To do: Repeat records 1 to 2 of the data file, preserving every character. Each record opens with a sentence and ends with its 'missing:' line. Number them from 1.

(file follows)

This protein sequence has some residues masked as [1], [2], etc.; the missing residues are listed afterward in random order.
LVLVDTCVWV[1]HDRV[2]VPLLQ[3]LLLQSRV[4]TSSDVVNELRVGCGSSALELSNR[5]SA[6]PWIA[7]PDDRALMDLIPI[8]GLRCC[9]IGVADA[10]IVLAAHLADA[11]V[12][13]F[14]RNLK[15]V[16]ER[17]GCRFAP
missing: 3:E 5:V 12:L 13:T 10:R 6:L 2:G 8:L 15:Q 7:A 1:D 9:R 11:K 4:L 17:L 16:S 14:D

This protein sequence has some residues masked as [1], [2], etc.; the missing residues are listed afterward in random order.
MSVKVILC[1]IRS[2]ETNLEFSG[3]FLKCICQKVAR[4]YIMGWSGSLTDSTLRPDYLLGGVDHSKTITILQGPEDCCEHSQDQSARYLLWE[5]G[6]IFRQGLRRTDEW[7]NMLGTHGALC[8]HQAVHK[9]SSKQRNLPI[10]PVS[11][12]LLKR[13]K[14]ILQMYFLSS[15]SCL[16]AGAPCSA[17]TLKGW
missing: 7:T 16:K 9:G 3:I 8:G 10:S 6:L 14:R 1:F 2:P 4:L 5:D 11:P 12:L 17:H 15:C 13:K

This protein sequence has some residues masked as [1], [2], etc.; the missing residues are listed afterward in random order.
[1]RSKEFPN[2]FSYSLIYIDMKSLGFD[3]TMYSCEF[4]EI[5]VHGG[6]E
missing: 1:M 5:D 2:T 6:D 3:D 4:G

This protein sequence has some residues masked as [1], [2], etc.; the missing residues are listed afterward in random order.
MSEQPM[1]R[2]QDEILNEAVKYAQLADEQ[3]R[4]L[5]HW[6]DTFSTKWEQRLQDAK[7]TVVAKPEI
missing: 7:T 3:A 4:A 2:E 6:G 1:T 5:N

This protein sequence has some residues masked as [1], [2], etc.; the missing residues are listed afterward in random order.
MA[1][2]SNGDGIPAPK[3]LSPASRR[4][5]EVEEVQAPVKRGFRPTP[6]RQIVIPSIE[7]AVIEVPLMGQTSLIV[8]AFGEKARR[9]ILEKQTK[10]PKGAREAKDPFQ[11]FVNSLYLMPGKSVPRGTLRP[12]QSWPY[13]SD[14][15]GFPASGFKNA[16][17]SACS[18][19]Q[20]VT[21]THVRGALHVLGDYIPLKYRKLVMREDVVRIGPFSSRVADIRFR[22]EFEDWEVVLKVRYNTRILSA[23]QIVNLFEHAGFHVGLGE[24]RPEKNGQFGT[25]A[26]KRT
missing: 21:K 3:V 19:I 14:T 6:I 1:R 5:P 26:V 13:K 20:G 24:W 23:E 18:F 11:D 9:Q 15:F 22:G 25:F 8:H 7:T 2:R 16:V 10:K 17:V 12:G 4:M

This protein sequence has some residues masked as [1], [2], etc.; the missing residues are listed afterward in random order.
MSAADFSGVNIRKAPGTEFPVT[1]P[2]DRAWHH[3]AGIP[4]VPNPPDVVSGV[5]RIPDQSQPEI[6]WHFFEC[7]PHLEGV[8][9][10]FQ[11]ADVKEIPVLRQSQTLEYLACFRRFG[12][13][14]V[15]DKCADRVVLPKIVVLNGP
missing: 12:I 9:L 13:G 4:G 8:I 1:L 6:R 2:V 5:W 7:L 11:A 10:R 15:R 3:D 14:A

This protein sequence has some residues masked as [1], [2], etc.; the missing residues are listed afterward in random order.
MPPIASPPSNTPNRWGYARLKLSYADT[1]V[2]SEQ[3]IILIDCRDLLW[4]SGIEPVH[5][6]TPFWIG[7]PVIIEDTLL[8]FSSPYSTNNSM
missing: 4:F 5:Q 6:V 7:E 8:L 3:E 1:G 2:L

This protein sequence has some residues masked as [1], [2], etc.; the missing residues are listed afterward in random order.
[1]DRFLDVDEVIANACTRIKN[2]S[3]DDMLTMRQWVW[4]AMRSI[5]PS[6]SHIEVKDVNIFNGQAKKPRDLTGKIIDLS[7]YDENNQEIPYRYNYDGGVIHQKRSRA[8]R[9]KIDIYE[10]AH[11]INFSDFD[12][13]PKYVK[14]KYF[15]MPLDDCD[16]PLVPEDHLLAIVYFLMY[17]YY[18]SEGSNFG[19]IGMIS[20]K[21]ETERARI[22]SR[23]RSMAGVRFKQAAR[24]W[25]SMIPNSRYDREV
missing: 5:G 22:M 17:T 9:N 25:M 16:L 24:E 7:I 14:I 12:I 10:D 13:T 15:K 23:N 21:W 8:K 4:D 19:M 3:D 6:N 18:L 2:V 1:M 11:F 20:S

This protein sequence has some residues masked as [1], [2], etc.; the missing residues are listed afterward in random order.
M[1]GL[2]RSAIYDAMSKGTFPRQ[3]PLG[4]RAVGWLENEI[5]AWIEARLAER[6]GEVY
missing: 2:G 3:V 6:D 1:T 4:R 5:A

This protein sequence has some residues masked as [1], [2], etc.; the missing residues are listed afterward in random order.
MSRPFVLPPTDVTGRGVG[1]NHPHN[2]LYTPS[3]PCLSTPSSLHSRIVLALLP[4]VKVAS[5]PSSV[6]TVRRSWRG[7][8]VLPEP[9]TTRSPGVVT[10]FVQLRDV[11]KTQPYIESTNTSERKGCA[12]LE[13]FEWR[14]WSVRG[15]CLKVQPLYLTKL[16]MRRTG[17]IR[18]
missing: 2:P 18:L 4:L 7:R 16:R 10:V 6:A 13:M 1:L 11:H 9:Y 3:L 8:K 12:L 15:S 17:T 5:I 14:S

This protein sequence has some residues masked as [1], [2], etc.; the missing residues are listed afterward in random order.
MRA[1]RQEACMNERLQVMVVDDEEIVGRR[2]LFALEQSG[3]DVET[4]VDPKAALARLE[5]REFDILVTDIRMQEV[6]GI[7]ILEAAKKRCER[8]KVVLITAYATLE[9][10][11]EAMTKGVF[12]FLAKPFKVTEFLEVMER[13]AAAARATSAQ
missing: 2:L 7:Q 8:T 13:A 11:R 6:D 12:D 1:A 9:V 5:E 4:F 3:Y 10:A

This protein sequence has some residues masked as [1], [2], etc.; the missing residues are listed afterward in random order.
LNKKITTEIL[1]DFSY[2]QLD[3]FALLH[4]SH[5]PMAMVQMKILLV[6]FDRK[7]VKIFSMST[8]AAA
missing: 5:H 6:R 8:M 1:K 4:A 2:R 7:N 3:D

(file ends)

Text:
This protein sequence has some residues masked as [1], [2], etc.; the missing residues are listed afterward in random order.
LVLVDTCVWV[1]HDRV[2]VPLLQ[3]LLLQSRV[4]TSSDVVNELRVGCGSSALELSNR[5]SA[6]PWIA[7]PDDRALMDLIPI[8]GLRCC[9]IGVADA[10]IVLAAHLADA[11]V[12][13]F[14]RNLK[15]V[16]ER[17]GCRFAP
missing: 3:E 5:V 12:L 13:T 10:R 6:L 2:G 8:L 15:Q 7:A 1:D 9:R 11:K 4:L 17:L 16:S 14:D

This protein sequence has some residues masked as [1], [2], etc.; the missing residues are listed afterward in random order.
MSVKVILC[1]IRS[2]ETNLEFSG[3]FLKCICQKVAR[4]YIMGWSGSLTDSTLRPDYLLGGVDHSKTITILQGPEDCCEHSQDQSARYLLWE[5]G[6]IFRQGLRRTDEW[7]NMLGTHGALC[8]HQAVHK[9]SSKQRNLPI[10]PVS[11][12]LLKR[13]K[14]ILQMYFLSS[15]SCL[16]AGAPCSA[17]TLKGW
missing: 7:T 16:K 9:G 3:I 8:G 10:S 6:L 14:R 1:F 2:P 4:L 5:D 11:P 12:L 17:H 15:C 13:K